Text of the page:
Sidepodcast // All for F1 and F1 for all

The Internet is for awesomeness // Spreading the Formula One word and joining the community together

Published by Bridget Schuil

The Internet is for awesomeness. It’s the only place where we can meet and share ideas in a fast, global way. It’s also a great place to store information – there are millions of servers out there with data that simply dispense it to whomever wants it at that time. I will admit that there’s a lot of junk, but there’s also a whole heap of great community resources – directories of local food producers, websites to jettison/acquire free stuff, and specialist news sites.

Sharing motorsport ideas
Sharing motorsport ideasCredit: Sidepodcast

However, there isn’t much in the way of motorsport or Formula 1. Yes, there are news and opinion articles, but nothing from before the internet. Mr C raised this in the most recent debrief – that there was no download or stream facility for watching old races. The fact that Manish Pandey and Asif Kapadia were able to amass thousands of hours of footage of Ayrton Senna demonstrates that it is available if someone has the patience to trawl through it – and probably pay for it, unless they have superhuman persuasive powers and a good justification.

Likewise, there’s no central streaming site for motorsport. One of the things I’ve noticed in comment threads is the frequency of complaints about stream quality and the lack of ability to find a stream commentated in people’s mother tongues when travelling.

Going back in time

Surely it would be good for each sport’s viewing figures if there was a site where people paid a small fee – if we pay one or two pounds for an e-book, app, or song, would we not also be willing to pay that for a good, advert-free stream with commentary options? It would reduce motorsport to a pay-per-view or pay-per-download facility, but everyone would benefit, especially smaller series' that aren’t broadcast on mainstream TV. The broadcaster who held the rights would get royalties, the contributor would get royalties, the series would get royalties and the fans would have the ability to watch or re-watch anything. Also, sponsors would have exposure through an ongoing medium.

Additionally, with a bit of manipulation, we would be able to cut together using clips of engines vibrating at different frequencies from onboard laps. I’m sure DJ Squire would be up to the challenge if the copyright issues were easier to navigate; a copy of The Chain made using recordings of the old V12 monsters would be mind-blowing.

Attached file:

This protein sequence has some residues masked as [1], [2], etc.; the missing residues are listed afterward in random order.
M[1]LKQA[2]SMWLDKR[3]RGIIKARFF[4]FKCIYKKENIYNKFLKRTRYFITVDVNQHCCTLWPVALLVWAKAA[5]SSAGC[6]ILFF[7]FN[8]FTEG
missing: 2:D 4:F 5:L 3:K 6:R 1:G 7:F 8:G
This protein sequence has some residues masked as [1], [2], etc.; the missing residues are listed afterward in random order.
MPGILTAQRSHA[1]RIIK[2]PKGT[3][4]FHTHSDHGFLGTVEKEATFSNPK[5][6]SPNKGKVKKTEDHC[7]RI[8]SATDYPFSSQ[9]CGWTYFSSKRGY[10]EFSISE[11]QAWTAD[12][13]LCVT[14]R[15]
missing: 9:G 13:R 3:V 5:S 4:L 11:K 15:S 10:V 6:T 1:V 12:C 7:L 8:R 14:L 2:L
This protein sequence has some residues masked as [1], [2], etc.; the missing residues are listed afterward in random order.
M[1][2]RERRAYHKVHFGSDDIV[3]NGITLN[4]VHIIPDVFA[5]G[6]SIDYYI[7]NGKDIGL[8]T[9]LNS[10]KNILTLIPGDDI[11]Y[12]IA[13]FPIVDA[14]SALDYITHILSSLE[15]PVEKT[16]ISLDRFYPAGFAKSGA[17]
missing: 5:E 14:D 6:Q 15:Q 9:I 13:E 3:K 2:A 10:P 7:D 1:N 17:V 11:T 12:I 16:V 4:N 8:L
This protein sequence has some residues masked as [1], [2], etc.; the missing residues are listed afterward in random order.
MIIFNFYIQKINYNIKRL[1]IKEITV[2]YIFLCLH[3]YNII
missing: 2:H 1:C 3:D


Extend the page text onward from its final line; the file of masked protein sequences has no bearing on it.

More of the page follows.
Finding each other

...the people who have money don’t know about the people who need money

I was told a heart-breaking story the other day by a fan from New Zealand. There are talented Kiwi drivers in the lower formulae in the UK who don’t have sponsorship from home and can’t find UK-based sponsors because they’re foreign. Likewise, there isn’t enough funding in karting in small countries to justify national teams going to the world championships; we’re missing legions of potential championship-winning drivers because the people who have money don’t know about the people who need money.

If we had a community forum, it would be possible to find drivers to sponsor, even if one’s company wasn’t big enough to afford ad space on the rear wing of a Red Bull. Rather like a dating site, except for drivers and race fans – companies would be able to find drivers who they felt represented their interests or appealed to their target market, and vice versa. If individual people could only contribute fifty pounds per month to make sure their man was on the grid – but a few thousand people contributed that – we could still make a difference. Before Senna got a race seat at Renault, I was considering setting up a Support Bruno fund.

One app to rule them all

Why stop there? Why not create an app that integrates everything – a countdown to the next session/race; a playlist of recent events and onboard laps; an archive of old footage; a library of who is sponsored by whom (maybe I’m the only one who wants that; I like to know that sort of information when I’m writing about a driver); a Twitter/Facebook/Google+ feed of team and driver (and reliable news provider) accounts; a real-time stream of individual drivers’ radio transmissions. If you think of the thousands (millions?) of racing fans who would watch more motorsport if it was more convenient, does it not justify investing some time and effort into making accessing it more comprehensive?

If we achieved all of that, imagine the jobs we could create – we would need people to monitor feeds and read news all day (to make sure it was accurate and unbiased), people to digitally re-master and watch items for upload (quality control), people to calculate viewing figures for various events/series/tracks... all those mentally taxing, home-based tasks that only a crazy Formula 1 fan would enjoy. Then the internet really would be for awesomeness.